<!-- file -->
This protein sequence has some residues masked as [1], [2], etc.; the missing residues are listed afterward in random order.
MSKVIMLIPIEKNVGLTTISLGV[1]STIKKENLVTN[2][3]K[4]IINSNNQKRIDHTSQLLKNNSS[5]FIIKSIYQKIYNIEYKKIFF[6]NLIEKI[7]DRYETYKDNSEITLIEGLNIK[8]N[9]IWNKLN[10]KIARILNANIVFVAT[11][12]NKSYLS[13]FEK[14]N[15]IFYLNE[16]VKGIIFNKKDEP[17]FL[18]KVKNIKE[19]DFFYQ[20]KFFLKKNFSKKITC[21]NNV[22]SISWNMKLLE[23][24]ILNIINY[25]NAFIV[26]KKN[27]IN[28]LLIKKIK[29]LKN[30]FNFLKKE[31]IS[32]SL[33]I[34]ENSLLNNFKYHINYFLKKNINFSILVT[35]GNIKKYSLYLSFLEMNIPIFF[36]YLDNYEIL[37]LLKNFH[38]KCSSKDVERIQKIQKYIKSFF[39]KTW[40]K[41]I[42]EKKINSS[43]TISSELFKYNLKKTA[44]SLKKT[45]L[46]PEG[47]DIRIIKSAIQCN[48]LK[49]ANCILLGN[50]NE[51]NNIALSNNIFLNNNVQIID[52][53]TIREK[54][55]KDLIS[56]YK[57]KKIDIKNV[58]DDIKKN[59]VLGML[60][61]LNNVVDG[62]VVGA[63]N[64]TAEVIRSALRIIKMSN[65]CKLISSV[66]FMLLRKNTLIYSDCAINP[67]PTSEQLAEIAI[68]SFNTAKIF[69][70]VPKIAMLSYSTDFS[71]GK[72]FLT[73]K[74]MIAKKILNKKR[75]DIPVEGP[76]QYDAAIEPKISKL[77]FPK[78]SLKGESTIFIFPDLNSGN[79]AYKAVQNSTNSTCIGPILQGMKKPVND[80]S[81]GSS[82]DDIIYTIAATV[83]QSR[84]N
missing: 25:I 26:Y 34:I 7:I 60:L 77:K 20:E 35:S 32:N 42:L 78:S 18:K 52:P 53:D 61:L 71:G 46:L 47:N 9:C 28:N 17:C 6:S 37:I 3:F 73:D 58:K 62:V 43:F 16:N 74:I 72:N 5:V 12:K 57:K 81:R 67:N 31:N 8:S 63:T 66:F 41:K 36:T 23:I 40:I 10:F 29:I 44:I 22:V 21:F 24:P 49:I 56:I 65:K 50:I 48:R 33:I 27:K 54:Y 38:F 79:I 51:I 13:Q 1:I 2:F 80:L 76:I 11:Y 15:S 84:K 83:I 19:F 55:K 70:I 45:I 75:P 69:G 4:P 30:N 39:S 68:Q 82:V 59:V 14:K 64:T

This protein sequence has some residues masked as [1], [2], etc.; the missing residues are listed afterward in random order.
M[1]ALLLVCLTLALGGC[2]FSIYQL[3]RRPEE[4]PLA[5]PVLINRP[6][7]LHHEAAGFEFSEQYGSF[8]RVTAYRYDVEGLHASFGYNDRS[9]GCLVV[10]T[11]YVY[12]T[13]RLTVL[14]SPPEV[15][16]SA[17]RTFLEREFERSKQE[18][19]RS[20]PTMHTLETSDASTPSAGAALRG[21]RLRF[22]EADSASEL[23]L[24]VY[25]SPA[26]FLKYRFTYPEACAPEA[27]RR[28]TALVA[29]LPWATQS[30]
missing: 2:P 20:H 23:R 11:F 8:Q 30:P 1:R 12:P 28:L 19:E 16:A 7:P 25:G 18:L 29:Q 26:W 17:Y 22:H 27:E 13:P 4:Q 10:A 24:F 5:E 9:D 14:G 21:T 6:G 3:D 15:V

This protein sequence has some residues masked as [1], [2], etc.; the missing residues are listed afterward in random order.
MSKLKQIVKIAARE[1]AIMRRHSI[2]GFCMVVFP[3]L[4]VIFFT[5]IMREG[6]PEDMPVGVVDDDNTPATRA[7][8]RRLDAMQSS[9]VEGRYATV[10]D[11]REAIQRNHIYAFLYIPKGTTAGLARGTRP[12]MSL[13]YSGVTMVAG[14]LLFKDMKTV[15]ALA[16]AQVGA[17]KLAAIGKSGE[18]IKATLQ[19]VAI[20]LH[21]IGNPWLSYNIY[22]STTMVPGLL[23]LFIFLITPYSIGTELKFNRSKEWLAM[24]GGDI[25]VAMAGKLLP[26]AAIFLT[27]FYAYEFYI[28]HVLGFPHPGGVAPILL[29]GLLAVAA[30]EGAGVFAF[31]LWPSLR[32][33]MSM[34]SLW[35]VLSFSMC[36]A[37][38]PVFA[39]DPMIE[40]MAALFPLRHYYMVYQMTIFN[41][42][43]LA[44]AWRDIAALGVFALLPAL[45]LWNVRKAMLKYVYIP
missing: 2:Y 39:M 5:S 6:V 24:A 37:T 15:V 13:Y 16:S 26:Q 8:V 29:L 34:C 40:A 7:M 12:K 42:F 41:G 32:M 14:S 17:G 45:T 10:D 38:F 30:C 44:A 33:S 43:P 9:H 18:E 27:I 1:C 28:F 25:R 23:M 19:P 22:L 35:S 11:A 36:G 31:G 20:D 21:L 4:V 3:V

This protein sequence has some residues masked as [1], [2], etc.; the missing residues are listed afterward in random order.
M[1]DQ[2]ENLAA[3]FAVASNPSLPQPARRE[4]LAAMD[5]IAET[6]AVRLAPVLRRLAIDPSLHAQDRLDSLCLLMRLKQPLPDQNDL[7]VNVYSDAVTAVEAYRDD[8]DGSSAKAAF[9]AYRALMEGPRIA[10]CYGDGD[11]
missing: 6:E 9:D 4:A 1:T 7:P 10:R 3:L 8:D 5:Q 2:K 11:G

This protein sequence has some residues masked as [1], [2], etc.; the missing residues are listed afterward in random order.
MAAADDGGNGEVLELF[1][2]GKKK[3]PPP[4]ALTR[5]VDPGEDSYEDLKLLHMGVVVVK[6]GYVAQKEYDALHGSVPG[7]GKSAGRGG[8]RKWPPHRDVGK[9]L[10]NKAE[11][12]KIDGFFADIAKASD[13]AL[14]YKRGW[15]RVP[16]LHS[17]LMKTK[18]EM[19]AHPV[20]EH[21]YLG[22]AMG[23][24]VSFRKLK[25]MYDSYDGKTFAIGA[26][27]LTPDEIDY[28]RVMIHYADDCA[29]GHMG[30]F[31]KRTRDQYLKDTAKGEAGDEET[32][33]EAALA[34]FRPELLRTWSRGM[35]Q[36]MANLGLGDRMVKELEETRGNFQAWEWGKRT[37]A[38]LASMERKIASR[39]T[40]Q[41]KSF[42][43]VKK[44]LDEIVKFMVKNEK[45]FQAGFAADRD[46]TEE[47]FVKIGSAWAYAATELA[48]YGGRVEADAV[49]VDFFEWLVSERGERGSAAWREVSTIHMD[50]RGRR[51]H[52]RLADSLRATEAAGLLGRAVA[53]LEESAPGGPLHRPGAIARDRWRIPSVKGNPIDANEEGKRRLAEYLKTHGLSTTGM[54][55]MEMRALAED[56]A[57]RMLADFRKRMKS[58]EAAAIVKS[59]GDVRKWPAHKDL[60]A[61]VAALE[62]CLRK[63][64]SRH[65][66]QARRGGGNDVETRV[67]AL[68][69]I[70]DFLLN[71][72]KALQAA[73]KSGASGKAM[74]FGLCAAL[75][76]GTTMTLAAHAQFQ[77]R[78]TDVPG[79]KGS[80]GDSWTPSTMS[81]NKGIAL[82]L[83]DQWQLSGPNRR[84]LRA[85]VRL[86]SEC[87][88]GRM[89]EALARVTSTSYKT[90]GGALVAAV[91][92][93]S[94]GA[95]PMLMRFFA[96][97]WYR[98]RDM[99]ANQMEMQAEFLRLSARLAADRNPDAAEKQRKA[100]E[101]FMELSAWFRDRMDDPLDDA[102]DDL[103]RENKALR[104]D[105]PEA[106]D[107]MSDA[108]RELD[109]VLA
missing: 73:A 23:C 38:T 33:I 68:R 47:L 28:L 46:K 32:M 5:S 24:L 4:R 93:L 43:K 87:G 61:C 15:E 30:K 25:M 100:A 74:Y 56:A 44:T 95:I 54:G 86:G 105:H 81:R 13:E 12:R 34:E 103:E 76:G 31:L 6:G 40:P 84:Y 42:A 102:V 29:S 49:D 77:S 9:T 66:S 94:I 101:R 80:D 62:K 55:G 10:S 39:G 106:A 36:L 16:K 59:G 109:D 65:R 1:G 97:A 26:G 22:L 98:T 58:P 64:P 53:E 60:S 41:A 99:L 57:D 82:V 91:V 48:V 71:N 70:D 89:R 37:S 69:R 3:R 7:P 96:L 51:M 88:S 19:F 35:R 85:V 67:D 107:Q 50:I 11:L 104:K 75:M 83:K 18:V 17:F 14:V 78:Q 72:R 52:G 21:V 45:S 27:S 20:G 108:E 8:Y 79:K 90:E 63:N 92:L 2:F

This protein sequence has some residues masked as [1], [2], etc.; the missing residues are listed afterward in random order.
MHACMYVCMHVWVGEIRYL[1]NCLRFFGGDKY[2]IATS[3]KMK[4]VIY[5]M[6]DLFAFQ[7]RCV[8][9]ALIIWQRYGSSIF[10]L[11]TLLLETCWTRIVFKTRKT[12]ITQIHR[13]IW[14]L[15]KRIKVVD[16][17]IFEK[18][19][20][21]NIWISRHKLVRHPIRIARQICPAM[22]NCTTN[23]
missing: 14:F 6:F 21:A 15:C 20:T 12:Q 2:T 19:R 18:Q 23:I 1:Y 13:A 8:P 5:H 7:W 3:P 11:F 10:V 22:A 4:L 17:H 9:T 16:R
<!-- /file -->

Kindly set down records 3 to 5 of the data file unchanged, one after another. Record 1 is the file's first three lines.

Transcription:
This protein sequence has some residues masked as [1], [2], etc.; the missing residues are listed afterward in random order.
MSKLKQIVKIAARE[1]AIMRRHSI[2]GFCMVVFP[3]L[4]VIFFT[5]IMREG[6]PEDMPVGVVDDDNTPATRA[7][8]RRLDAMQSS[9]VEGRYATV[10]D[11]REAIQRNHIYAFLYIPKGTTAGLARGTRP[12]MSL[13]YSGVTMVAG[14]LLFKDMKTV[15]ALA[16]AQVGA[17]KLAAIGKSGE[18]IKATLQ[19]VAI[20]LH[21]IGNPWLSYNIY[22]STTMVPGLL[23]LFIFLITPYSIGTELKFNRSKEWLAM[24]GGDI[25]VAMAGKLLP[26]AAIFLT[27]FYAYEFYI[28]HVLGFPHPGGVAPILL[29]GLLAVAA[30]EGAGVFAF[31]LWPSLR[32][33]MSM[34]SLW[35]VLSFSMC[36]A[37][38]PVFA[39]DPMIE[40]MAALFPLRHYYMVYQMTIFN[41][42][43]LA[44]AWRDIAALGVFALLPAL[45]LWNVRKAMLKYVYIP
missing: 2:Y 39:M 5:S 6:V 24:A 37:T 15:V 13:Y 16:S 26:Q 8:V 29:L 34:C 40:A 7:M 12:K 42:F 41:G 32:M 14:S 17:G 45:T 10:D 38:F 30:C 44:A 33:S 43:P 9:H 18:E 27:I 1:C 28:F 25:R 23:M 19:P 22:L 35:S 11:A 36:G 31:G 20:D 21:L 4:V 3:V

This protein sequence has some residues masked as [1], [2], etc.; the missing residues are listed afterward in random order.
M[1]DQ[2]ENLAA[3]FAVASNPSLPQPARRE[4]LAAMD[5]IAET[6]AVRLAPVLRRLAIDPSLHAQDRLDSLCLLMRLKQPLPDQNDL[7]VNVYSDAVTAVEAYRDD[8]DGSSAKAAF[9]AYRALMEGPRIA[10]CYGDGD[11]
missing: 6:E 9:D 4:A 1:T 7:P 10:R 3:L 8:D 5:Q 2:K 11:G

This protein sequence has some residues masked as [1], [2], etc.; the missing residues are listed afterward in random order.
MAAADDGGNGEVLELF[1][2]GKKK[3]PPP[4]ALTR[5]VDPGEDSYEDLKLLHMGVVVVK[6]GYVAQKEYDALHGSVPG[7]GKSAGRGG[8]RKWPPHRDVGK[9]L[10]NKAE[11][12]KIDGFFADIAKASD[13]AL[14]YKRGW[15]RVP[16]LHS[17]LMKTK[18]EM[19]AHPV[20]EH[21]YLG[22]AMG[23][24]VSFRKLK[25]MYDSYDGKTFAIGA[26][27]LTPDEIDY[28]RVMIHYADDCA[29]GHMG[30]F[31]KRTRDQYLKDTAKGEAGDEET[32][33]EAALA[34]FRPELLRTWSRGM[35]Q[36]MANLGLGDRMVKELEETRGNFQAWEWGKRT[37]A[38]LASMERKIASR[39]T[40]Q[41]KSF[42][43]VKK[44]LDEIVKFMVKNEK[45]FQAGFAADRD[46]TEE[47]FVKIGSAWAYAATELA[48]YGGRVEADAV[49]VDFFEWLVSERGERGSAAWREVSTIHMD[50]RGRR[51]H[52]RLADSLRATEAAGLLGRAVA[53]LEESAPGGPLHRPGAIARDRWRIPSVKGNPIDANEEGKRRLAEYLKTHGLSTTGM[54][55]MEMRALAED[56]A[57]RMLADFRKRMKS[58]EAAAIVKS[59]GDVRKWPAHKDL[60]A[61]VAALE[62]CLRK[63][64]SRH[65][66]QARRGGGNDVETRV[67]AL[68][69]I[70]DFLLN[71][72]KALQAA[73]KSGASGKAM[74]FGLCAAL[75][76]GTTMTLAAHAQFQ[77]R[78]TDVPG[79]KGS[80]GDSWTPSTMS[81]NKGIAL[82]L[83]DQWQLSGPNRR[84]LRA[85]VRL[86]SEC[87][88]GRM[89]EALARVTSTSYKT[90]GGALVAAV[91][92][93]S[94]GA[95]PMLMRFFA[96][97]WYR[98]RDM[99]ANQMEMQAEFLRLSARLAADRNPDAAEKQRKA[100]E[101]FMELSAWFRDRMDDPLDDA[102]DDL[103]RENKALR[104]D[105]PEA[106]D[107]MSDA[108]RELD[109]VLA
missing: 73:A 23:C 38:T 33:I 68:R 47:L 28:L 46:K 32:M 5:S 24:L 4:R 93:L 43:K 87:G 61:C 15:E 30:K 25:M 100:A 74:Y 56:A 44:T 95:I 54:G 86:G 105:H 81:R 13:E 12:R 34:E 103:E 76:G 31:L 6:G 40:P 84:Y 42:A 102:V 29:S 49:D 77:S 9:T 66:S 94:I 101:R 80:D 62:K 55:G 10:S 39:G 106:A 36:L 16:K 59:G 109:D 65:R 1:G 97:A 26:G 22:L 98:T 58:P 64:P 53:E 60:S 41:A 99:L 57:D 82:V 91:V 48:V 71:N 70:D 89:R 37:S 69:R 3:R 7:P 96:L 51:M 88:S 19:F 35:R 85:V 67:D 107:Q 50:I 11:L 104:K 75:M 83:K 18:V 17:F 14:V 78:Q 72:R 52:G 21:V 45:S 27:S 20:G 108:E 8:Y 79:K 90:E 63:N 92:L 2:F